My brother in law recently purchased a Canon S90, and I was interested to see how the current state of the art in higher end compact cameras compared to my GF1. The S90 has some great features, and I would argue it is easier to use than my GF1... I've felt that the GF1 has significantly more satisfying results on screen at 100%. I do a lot of my work on screen, and sell stock so the pixel level does matter for that. In actual prints I would be happy with the S90 for most things. I did a quick shot in the yard today to compare then on a bright sunny day which puts the S90 in its best light (pun intended). Since I do a lot of work with the GF1 at low ISO for stock, it is only fair to compare it to the S90 at that setting.
I used to have a Canon G10, and often felt that areas in photos were mushy. Something like blades of grass or tree limbs would look great, but faces, singles on a roof or moderately busy areas didn't quite have the detail I can get out of a DSLR. I felt the same way looking at the S90. Looks great on review, nice prints, great for computer viewing, etc. - but lacking a bit at 100%. Below is a crop midway to the border of an image. Not a strict test, to be sure, but it shows what I consistently find when editing photos later. Just a bit mushier - look at the bench texture. Keep in mind that the GF1 is almost 3 times the price, and double the volume. I'd be very happy with the S90 if I didn't do stock. Note that the lens on my GF1 is the excellent 20mm prime compared to the S90's zoom. There is no doubt that the GF1 suits my needs well, and was worth the extra dollars to me. For my brother in law? The S90 fits the bill nicely too. Everybody's happy :)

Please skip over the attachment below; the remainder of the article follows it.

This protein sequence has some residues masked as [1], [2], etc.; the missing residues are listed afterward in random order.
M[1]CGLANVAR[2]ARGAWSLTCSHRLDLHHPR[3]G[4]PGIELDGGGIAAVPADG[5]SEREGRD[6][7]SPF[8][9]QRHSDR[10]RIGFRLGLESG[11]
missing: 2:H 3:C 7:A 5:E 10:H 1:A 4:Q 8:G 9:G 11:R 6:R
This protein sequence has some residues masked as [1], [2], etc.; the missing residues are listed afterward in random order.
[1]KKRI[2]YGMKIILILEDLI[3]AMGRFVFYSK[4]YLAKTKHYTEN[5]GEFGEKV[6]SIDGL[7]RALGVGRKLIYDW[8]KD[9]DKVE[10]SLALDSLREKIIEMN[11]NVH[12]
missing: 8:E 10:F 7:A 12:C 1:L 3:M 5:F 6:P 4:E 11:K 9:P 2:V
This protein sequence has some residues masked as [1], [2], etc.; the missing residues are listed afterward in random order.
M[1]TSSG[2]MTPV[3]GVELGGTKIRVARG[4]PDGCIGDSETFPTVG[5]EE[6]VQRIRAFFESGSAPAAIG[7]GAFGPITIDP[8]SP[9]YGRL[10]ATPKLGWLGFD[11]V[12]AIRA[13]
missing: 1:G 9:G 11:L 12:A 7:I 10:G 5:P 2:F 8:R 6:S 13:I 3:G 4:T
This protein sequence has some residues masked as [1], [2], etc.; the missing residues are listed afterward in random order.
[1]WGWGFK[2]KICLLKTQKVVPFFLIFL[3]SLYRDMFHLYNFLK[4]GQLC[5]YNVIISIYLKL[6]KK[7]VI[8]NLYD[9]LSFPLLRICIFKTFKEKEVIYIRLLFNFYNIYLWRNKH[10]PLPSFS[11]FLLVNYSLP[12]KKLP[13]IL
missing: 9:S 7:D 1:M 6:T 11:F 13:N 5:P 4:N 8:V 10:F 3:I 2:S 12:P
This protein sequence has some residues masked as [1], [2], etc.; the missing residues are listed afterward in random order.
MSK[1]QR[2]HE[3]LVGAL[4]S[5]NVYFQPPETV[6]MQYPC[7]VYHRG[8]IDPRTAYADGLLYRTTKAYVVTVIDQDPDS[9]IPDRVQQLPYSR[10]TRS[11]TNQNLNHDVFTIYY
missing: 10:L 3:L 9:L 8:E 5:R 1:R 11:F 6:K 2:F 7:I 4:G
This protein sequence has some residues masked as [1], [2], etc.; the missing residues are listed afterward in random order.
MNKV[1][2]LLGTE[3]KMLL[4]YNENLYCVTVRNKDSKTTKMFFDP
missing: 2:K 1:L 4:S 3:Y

Please don't take this comparison to the nth degree - the key here is that this is representative of results that I get with my camera... I wouldn't notice the difference in a 5x7 print done at a lab with these two cameras. Note the sensor size difference made me use a more open aperture on the S90 to avoid diffraction... Both are stopped down somewhat from their maximum apertures.